President does damage control

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President does damage control


President Moon Jae-in, right, visits the National Medical Center in Jung District, central Seoul, on Tuesday, to discuss response measures to the outbreak of the coronavirus. [NEWS1]

President Moon Jae-in on Tuesday visited a hospital in Seoul where a patient with a confirmed case of coronavirus is being quarantined, received a briefing and ordered the government to act sternly and swiftly to fight the outbreak.

“The government should execute preemptive measures strongly and swiftly so that it might be evaluated as a little too excessive,” Moon said during his visit to the National Medical Center (NMC) in Jung District, central Seoul.

Moon visited the hospital from 10:30 a.m. for about 45 minutes. Before entering the facility, Moon received a briefing about the current situation from the NMC Director Jung Ki-hyeon. “We must take maximum measures to stop the [spread of] infection,” he said. “And we need to make transparent announcements to prevent the public from unnecessarily panicking.”

During the visit, Moon went to the hallway leading to the entrance of the quarantine wards, located on the 8th floor of the main building, where a man in his 50s, confirmed as the second patient in Korea, is being treated in isolation. The president did not meet the patient.

The visit to the hospital took place as Moon’s leadership is being tested by the outbreak. The Blue House has been facing criticism for its slackened approach toward the situation.

On Sunday, Moon issued a message to the nation and urged the people to not panic. “The central government and local autonomous governments are taking all necessary measures,” he said. “The people must trust the government and not have unnecessary anxiety.”

The message, issued on the same day the third patient was confirmed, faced a backlash. “The president’s message is unbelievably easygoing amid the outbreak,” said Liberty Korea Party (LKP) spokesperson Rep. Jun Hee-kyung. “The president’s lackadaisical attitude is causing the people’s uneasiness.”

Rep. Shim Jae-cheol, floor leader of the LKP, called Moon irresponsible on Monday. “When he was the chairman of the New Politics Alliance for Democracy [the predecessor of the ruling Democratic Party] during the Middle East respiratory syndrome [MERS] outbreak in 2015, he demanded then-President Park Geun-hye issue a public apology because the Blue House should have been in full control of the situation,” Shim said. “When he was the opposition leader, he was a sharp critic, but he is acting irresponsibly after he became the president.”

Shim also said over 410,000 people signed a petition on the Blue House’s website to ban the entry of Chinese travelers, but Health Minister Park Neung-hoo dismissed it. Park said Thursday that the ban will have more of a negative aftermath than a positive effect. As of Tuesday, over 500,000 people had signed the petition.

Following the criticism, Moon stepped up measures. He hosted a meeting with aides at the Blue House on Monday to discuss the outbreak and ordered a survey on all travelers from Wuhan, transparency in information and mobilization of the military if necessary.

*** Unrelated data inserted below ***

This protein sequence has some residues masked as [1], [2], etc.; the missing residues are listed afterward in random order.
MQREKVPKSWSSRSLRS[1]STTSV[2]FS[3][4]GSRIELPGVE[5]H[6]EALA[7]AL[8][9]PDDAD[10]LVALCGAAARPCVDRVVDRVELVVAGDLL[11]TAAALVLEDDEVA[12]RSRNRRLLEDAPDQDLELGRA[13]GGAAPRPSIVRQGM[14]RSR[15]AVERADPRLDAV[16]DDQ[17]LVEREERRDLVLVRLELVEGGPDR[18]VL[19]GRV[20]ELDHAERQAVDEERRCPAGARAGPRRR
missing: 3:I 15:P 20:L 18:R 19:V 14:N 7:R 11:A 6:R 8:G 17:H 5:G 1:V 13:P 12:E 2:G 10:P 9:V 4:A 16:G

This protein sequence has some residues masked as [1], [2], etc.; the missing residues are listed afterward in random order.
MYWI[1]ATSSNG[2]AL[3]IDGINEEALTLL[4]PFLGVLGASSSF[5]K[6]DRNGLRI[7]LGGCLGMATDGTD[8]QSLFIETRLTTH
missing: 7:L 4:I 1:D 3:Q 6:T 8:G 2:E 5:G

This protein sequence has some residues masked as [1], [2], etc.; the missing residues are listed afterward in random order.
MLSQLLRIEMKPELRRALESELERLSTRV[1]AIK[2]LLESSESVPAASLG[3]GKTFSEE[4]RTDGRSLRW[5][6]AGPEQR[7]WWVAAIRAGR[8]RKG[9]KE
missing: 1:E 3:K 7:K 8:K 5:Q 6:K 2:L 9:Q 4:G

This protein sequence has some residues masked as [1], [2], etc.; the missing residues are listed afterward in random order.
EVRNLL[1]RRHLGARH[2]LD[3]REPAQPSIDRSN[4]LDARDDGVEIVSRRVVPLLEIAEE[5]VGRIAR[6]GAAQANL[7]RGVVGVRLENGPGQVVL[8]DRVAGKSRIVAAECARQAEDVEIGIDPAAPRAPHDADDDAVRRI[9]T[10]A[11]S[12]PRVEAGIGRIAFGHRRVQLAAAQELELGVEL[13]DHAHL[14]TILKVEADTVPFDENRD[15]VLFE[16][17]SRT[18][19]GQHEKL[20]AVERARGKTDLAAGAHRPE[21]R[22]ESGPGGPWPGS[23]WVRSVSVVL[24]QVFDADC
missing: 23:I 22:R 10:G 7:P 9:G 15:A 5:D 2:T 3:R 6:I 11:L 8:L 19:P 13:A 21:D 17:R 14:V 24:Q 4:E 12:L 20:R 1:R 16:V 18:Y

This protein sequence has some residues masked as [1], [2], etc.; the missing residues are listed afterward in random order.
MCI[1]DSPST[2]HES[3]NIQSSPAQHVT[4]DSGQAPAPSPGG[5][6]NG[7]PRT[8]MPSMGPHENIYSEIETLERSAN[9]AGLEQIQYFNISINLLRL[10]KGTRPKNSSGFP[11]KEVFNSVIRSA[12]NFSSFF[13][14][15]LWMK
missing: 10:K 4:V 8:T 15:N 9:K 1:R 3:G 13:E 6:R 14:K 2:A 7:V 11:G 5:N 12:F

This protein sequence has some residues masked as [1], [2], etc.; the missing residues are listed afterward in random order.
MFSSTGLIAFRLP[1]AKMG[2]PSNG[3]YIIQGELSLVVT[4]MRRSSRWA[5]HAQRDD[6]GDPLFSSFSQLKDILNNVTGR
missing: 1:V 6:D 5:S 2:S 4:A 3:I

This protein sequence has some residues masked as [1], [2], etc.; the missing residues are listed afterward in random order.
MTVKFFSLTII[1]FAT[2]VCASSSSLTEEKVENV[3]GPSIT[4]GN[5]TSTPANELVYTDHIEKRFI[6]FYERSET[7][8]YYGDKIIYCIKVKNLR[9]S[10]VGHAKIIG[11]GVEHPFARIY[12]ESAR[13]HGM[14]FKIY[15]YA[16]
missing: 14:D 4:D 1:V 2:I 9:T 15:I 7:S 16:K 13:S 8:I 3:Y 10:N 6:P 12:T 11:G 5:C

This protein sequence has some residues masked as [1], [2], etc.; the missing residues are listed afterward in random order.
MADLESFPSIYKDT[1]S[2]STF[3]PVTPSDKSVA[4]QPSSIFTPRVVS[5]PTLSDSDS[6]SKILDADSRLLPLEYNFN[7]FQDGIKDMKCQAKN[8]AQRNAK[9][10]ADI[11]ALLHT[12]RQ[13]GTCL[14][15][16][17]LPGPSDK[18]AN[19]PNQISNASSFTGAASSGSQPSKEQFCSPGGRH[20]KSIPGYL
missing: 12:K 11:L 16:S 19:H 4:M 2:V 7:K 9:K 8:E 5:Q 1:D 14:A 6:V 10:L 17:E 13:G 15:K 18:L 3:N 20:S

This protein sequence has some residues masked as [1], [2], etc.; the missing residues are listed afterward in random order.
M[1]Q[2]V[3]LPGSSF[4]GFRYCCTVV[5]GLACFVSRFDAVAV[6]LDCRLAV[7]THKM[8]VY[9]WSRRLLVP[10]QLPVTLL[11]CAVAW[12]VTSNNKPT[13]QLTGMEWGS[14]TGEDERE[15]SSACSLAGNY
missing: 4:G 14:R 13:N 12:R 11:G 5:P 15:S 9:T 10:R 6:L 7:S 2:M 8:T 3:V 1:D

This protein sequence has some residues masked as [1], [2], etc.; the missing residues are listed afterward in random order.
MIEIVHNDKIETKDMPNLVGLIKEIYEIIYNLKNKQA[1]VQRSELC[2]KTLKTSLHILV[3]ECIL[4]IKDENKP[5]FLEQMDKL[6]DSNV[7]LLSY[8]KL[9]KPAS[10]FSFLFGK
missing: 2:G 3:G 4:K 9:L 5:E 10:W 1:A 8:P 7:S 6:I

The outbreak is also expected to put a serious damper on Moon’s efforts to restore ties with China. A presidential aide said Tuesday that Chinese President Xi Jinping’s planned visit to Korea will likely be postponed.

At the Korea-China summit in Beijing in December, Moon asked Xi to visit Korea during the first quarter of 2020. While the schedule is currently being discussed, speculation was high that Xi will visit Korea in March.

“As of now, many said Xi’s trip will be postponed,” a presidential source told the JoongAng Ilbo. “But that doesn’t completely end the possibility that he will visit Korea during the first half of this year.”

The Blue House has an ambition to use Xi’s trip as a turning point to restore bilateral relations that have been frozen since the U.S. deployment of the Terminal High Altitude Area Defense (Thaad) antimissile system in Korea in 2016. The administration also hoped that the ruling party would use the event to win votes in the April general election, if Xi agrees to lift the bans on group tours to Korea and Korean pop culture imports to China during his trip.

Concerns are growing inside the Blue House that the spread of the disease to Korea will actually hurt the ruling party in the April general elections.

When China experienced the severe acute respiratory syndrome (SARS) outbreak in 2003, President Roh Moo-hyun visited China in July that year, the first foreign leader to make a trip since the outbreak. It remains to be seen how Moon will act this time.

Rep. Lee In-young, floor leader of the ruling party, said Tuesday that Korea should help China. “True friends help each other during a hardship,” Lee said. “China is a friend that we have to help and live together with for a long time. We must refrain from acts that will encourage hatred between the people of the two countries. We need to extend our warm help to the Chinese people.”

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